28th November 2006
Time to catch up with four recent releases from soundtrack label FSM...
It's surprising that in the eight years that FSM
releasing CDs - over a hundred and forty, now - they've not released
anything by one of the most prolific and popular film music composers: Ennio Morricone. Of course, you could argue that with a couple of hundred
Morricone CDs already in existence, there seems to be little need for FSM
to plug a gap in his discography.
The score in question, however, is the one Morricone wrote for the
1968 Anthony Quinn movie Guns For San Sebastian (La Bataille de
San Sebastian), a historical drama set in eighteenth century Mexico.
The film, which also stars Charles Brosnan, is about a remote village
besieged by an aggressive tribe of Indians, the Yaqui.
The film - a Franco-Italian-Mexican mish-mash - went
through a string of personnel during its four year journey to the screen
(at one point it was being developed for French star Alain Delon; later
The Time Machine's Yvette Mimieux was attached as the lead's love
Despite thematic links to The Wild Bunch and The
Magnificent Seven, musically the film is more closely aligned to
Sergio Leone's so-called spaghetti Westerns. Indeed, by the time it came to score
Guns For San Sebastian, the Coplandesque Americana that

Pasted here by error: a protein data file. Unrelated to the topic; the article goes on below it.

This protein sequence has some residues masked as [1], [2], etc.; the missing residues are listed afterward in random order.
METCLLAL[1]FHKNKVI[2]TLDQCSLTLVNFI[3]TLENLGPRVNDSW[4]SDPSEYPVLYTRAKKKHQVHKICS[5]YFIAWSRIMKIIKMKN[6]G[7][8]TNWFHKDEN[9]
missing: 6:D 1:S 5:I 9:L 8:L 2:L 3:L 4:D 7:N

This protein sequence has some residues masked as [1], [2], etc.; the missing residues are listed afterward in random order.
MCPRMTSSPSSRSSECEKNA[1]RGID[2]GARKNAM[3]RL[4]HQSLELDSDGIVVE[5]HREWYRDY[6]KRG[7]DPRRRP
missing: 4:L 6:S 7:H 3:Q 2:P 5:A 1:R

typically accompanied Westerns of the fifties and early-mid sixties had
gone out of fashion, and a new type of quirky pop-influenced Western-style score had become popular, and its
principal exponent was Ennio
The score for Guns For San Sebastian shares components
with Morricone's masterpiece, Once Upon A Time In America, which
the composer would tackle later the same year. So, it's not surprising
with a pedigree like that, that FSM thought the score was worth resurrecting.
The score for
Guns For San Sebastian was released on LP when the
film had its original theatrical release, and has subsequently been re-released several times.
All these feature the same half-hour of music. FSM's release is the first
to feature the complete score (including the album's Overture),
re-mixed and re-mastered from the original half-inch three-track
recordings. The new hour-long CD also features two bonus tracks: an alternate
version of The Chase (featuring an enhanced choir, instead of the
recorders that feature on the film version), and the soundtrack album
version of the Love Theme.
The disc comes with a lavishly-illustrated
sixteen-page booklet, featuring extensive track-by-track notes, and some
examples of the film's superb poster art
Stothart, pioneering composer of dozens of films made between 1929 and
1954, is scarcely represented on CD. Most people will be familiar with at